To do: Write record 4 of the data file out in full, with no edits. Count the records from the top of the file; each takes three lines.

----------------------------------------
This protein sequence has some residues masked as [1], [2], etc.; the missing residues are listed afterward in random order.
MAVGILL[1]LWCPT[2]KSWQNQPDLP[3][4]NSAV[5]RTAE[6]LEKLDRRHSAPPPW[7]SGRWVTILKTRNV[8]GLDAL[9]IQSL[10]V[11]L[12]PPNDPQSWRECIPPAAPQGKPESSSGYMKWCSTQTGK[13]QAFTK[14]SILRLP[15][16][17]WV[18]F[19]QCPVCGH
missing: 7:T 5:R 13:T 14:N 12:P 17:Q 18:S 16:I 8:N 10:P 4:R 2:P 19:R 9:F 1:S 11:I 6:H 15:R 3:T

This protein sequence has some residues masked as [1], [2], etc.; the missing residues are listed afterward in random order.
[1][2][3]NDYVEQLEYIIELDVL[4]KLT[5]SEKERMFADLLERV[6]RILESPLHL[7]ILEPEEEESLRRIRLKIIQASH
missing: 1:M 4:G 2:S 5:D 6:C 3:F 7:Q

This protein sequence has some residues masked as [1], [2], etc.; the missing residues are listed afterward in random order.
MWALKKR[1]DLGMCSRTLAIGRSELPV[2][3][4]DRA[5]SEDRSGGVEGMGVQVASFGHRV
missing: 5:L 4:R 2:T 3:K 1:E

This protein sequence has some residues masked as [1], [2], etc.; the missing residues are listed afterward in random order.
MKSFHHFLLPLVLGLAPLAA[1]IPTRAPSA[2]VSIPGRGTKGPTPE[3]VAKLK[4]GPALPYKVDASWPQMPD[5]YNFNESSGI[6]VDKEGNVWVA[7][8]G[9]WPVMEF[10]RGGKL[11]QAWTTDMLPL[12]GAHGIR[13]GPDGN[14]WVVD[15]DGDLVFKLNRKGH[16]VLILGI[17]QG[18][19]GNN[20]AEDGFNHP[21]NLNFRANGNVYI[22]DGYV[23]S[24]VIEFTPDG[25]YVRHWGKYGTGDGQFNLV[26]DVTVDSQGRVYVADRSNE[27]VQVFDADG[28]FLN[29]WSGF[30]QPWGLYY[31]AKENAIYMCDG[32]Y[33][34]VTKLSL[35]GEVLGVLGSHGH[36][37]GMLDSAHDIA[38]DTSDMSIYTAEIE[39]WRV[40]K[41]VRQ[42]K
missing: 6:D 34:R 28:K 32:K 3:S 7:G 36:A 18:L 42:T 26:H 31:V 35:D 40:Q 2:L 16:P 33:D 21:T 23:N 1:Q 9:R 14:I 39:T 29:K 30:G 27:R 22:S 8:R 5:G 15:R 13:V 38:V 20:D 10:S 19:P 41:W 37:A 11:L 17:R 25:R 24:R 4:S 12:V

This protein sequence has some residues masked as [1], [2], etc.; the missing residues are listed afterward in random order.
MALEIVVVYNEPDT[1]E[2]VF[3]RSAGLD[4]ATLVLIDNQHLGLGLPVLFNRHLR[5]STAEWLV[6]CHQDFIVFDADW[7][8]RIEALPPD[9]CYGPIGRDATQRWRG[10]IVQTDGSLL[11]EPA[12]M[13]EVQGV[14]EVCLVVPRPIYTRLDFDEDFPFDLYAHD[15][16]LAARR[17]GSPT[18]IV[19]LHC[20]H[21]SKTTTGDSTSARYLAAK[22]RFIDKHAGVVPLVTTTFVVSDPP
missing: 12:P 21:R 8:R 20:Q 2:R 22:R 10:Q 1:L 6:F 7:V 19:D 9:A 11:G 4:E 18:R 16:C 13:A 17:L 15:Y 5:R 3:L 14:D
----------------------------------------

This protein sequence has some residues masked as [1], [2], etc.; the missing residues are listed afterward in random order.
MKSFHHFLLPLVLGLAPLAA[1]IPTRAPSA[2]VSIPGRGTKGPTPE[3]VAKLK[4]GPALPYKVDASWPQMPD[5]YNFNESSGI[6]VDKEGNVWVA[7][8]G[9]WPVMEF[10]RGGKL[11]QAWTTDMLPL[12]GAHGIR[13]GPDGN[14]WVVD[15]DGDLVFKLNRKGH[16]VLILGI[17]QG[18][19]GNN[20]AEDGFNHP[21]NLNFRANGNVYI[22]DGYV[23]S[24]VIEFTPDG[25]YVRHWGKYGTGDGQFNLV[26]DVTVDSQGRVYVADRSNE[27]VQVFDADG[28]FLN[29]WSGF[30]QPWGLYY[31]AKENAIYMCDG[32]Y[33][34]VTKLSL[35]GEVLGVLGSHGH[36][37]GMLDSAHDIA[38]DTSDMSIYTAEIE[39]WRV[40]K[41]VRQ[42]K
missing: 6:D 34:R 28:K 32:K 3:S 7:G 36:A 18:L 42:T 26:H 31:V 35:D 40:Q 2:L 16:P 33:D 21:T 23:N 1:Q 9:R 14:I 39:T 29:K 30:G 27:R 22:S 8:R 5:G 15:R 13:V 38:V 20:D 10:S 19:P 41:W 37:A 11:L 17:R 25:R 24:R 4:S 12:V